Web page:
Don’t waste your wardrobe

Filed in Blog, Guest Posts by on October 2, 2009 9 Comments
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Gabrielle and her faithful companion, Georgie

Gabrielle and her faithful companion, Georgie

We round off this wonderful week of guest posts with one from Gabrielle Utton, otherwise known as The Green Gal.

When she’s not writing for children’s newspaper “First News”, Gabrielle is growing her own veg, pondering over how to give new life to tired things and learning new crafts. Put simply, she’s trying to tread a little more lightly without returning to the dark ages.

An astonishing 900,000 tonnes of clothing is thrown away in Britain’s landfill sites each year and half the clothing bought by British women last year has never been worn.

Gabrielle provides some inspirational ideas for recycling and reusing old clothes instead of dumping them in the landfill.

What do you do when an item of your clothing has come to the end of its useful life with you? It may still have plenty of wear, it’s just that you aren’t going to wear it again, for whatever reason. Or it’s been loved and cherished and worn till there’s no wear left.

Whatever the state of your clothing, there’s no reason why any of it should end up in landfill.

Unwanted clothing has a multitude of uses. Here are a few ideas to keep your threads out of the bin.

  • • Make some money: if your clothes are in good nick and you think someone might be willing to pay to wear them, try selling your togs. Dress agencies take high quality, hardly worn clothing and sell it for you, usually taking a percentage of the sale price. Have a look for one on your high street. On the web eBay is a popular site to sell garments, particularly if you have more unusual items.
  • • Share the wear: give someone else the chance to wear your wardrobe while supporting charity. Every high street has at least one charity shop and as long as the clothing is clean and blemish-free they should be happy to take your donation. A simple way to decide if an item could go to charity is to ask yourself if you would consider buying it. You’ll be surprised at the state of some of the donations charities receive!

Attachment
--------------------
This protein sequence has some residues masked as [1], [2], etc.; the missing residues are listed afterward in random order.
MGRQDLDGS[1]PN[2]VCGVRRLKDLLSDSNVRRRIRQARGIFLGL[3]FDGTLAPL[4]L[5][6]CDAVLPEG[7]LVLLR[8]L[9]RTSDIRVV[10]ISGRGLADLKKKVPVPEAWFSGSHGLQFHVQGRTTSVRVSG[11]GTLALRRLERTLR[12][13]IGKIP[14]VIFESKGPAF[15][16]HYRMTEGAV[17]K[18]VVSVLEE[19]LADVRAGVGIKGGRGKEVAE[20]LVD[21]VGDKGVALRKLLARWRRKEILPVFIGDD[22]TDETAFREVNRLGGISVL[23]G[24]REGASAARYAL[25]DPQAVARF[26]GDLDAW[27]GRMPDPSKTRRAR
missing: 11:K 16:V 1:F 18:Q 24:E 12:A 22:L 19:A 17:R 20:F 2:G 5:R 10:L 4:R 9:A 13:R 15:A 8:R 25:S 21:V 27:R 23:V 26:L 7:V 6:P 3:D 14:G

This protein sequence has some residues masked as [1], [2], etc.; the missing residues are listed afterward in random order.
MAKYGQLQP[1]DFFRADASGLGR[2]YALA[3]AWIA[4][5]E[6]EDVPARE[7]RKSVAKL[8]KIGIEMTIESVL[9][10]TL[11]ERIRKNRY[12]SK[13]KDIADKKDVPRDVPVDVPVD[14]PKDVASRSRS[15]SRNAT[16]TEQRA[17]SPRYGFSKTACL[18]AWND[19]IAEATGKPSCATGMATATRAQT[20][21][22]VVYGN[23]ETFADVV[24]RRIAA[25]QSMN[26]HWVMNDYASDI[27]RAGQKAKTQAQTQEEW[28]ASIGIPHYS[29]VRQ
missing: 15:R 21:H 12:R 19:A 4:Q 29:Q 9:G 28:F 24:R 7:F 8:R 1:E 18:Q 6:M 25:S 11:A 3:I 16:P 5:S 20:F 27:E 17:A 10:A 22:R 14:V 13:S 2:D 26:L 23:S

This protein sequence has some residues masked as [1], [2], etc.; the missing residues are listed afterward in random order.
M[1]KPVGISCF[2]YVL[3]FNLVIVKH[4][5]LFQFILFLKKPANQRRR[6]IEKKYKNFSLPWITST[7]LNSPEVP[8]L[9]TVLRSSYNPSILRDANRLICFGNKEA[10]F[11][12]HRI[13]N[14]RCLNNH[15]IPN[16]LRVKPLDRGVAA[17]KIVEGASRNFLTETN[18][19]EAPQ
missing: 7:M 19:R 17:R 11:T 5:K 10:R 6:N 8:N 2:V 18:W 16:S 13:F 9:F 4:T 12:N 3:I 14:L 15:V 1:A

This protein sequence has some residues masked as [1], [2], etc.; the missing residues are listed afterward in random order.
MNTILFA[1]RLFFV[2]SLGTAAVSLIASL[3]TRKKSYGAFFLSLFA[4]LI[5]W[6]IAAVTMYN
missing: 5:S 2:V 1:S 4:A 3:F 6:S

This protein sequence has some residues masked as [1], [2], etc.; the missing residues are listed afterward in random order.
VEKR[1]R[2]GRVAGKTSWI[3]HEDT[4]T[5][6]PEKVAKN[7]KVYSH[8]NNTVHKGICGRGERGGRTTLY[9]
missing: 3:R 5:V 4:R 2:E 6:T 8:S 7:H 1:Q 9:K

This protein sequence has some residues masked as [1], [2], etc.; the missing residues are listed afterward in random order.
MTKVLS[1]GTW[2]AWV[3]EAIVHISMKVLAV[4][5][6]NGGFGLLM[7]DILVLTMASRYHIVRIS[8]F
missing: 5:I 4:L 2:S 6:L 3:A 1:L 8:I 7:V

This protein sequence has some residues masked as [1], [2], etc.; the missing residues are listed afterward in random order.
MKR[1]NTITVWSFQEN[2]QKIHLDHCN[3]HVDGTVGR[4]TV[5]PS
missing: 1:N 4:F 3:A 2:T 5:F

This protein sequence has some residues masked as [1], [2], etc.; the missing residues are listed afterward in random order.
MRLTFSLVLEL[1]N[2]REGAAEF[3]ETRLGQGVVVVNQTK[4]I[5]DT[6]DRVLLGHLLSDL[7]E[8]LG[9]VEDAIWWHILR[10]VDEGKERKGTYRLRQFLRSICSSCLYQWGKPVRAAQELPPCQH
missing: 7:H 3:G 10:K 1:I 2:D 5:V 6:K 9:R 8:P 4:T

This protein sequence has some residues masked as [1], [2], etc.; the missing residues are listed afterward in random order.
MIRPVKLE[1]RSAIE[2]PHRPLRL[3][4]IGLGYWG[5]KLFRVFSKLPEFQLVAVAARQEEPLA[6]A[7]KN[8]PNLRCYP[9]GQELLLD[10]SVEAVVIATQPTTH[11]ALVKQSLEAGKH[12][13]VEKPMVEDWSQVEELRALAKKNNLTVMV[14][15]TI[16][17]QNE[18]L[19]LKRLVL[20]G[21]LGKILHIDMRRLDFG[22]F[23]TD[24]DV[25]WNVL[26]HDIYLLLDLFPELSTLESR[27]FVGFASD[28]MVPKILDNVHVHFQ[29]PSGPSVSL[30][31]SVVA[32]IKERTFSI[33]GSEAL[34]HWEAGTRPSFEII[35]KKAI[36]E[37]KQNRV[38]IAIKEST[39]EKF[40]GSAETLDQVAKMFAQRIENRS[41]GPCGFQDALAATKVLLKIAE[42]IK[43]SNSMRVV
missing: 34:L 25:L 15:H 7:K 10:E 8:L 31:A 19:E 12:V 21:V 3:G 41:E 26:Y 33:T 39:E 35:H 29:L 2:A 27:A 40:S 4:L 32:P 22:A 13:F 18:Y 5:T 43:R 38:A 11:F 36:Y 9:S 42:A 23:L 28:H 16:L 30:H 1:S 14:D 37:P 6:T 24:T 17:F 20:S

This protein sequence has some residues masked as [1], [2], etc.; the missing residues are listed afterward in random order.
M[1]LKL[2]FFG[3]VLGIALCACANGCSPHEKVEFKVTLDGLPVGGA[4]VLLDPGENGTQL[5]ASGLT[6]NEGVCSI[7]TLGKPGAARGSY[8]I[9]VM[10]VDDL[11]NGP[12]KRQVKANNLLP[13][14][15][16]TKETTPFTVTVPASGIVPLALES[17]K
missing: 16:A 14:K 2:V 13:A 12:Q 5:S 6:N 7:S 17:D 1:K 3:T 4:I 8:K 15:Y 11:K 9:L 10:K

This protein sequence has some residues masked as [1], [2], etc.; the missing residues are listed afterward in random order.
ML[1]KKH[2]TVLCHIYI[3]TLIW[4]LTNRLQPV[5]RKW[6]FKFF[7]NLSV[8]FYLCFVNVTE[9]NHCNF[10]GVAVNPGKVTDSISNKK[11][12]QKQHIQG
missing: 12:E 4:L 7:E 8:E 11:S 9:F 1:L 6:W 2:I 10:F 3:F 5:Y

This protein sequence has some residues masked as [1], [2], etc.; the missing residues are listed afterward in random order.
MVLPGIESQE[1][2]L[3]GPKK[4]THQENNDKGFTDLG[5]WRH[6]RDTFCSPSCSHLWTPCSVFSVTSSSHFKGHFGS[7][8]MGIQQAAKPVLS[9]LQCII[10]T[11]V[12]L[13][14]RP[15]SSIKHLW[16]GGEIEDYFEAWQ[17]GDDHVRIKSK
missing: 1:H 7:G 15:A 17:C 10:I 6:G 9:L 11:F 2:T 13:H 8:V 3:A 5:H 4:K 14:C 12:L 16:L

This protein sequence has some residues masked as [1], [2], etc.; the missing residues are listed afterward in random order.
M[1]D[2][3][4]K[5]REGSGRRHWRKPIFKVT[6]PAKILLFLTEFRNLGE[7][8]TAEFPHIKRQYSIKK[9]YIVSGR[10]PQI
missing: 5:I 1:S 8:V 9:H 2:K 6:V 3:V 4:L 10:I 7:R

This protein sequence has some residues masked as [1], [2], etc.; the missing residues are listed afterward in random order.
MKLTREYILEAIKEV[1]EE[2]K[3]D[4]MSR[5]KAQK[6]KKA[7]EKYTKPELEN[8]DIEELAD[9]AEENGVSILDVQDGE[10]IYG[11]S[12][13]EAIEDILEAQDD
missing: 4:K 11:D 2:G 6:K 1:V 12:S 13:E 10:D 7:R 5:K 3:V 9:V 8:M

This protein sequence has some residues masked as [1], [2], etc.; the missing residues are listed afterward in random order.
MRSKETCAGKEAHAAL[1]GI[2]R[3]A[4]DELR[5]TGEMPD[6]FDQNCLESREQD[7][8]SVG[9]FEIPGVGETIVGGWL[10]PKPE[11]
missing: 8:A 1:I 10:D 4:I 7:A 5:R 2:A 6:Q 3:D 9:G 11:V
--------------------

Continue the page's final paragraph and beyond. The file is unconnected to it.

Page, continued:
• • Give it a second life: can a piece of clothing be made into something new? An old shirt can be transformed really easily into a cushion cover. The buttons act as the opening/fastening so all you have to do is measure the size and shape of your cushion, mark it out on the buttoned up inside out shirt, pin and sew all the way round. Open up the buttons, turn it the right way out, and pop in your cushion. The same method applies to a cardigan. Cut up jeans – fill the legs with smaller items of old clothing) and sew up to make a draught excluder, use the top section as a bag by sewing up the bottom and adding a zip to the waist. Wash a 100% woollen jumper on a hot wash to turn it into felt. You could even try unravelling a woollen jumper and knitting something new with the thread.

The satisfaction and sense of achievement you’ll feel when you’ve recycled an item of clothing into something new is great, I promise you!

  • • When all else fails, clean with them: my mum has never bought a duster in her life. No need – any item of clothing that is beyond all help can be cut up and used as a rag to dust or polish shoes with. Keep a whole outfit in a bag in the corner of your wardrobe for the next time you decorate or carry out a job likely to make you mucky.

I’ve just touched on a few ideas here, there are loads more ways to make use of old clothes. What do you do?

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About the Author ()

I am a long time supporter of the Green and Sustainable lifestyle. After being caught in the Boscastle floods in 2004, our family begun a journey to respect and promote the importance of Earth's fragile ecosystem, that focussed on reducing waste. Inspired by the beauty and resourcefulness of this wonderful planet, I have published numerous magazine articles on green issues and the author of four books.

Comments (9)

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  1. carol b says:

    A friend of mine organised a clothes swap a few weeks ago.
    We all took clothes we don’t wear any more, everyone showed what they’d brought, we made a note of the things we liked, tried them on and took home a whole new wardrobe.
    It was great fun, everyone took something home, and anything left over was given to charity.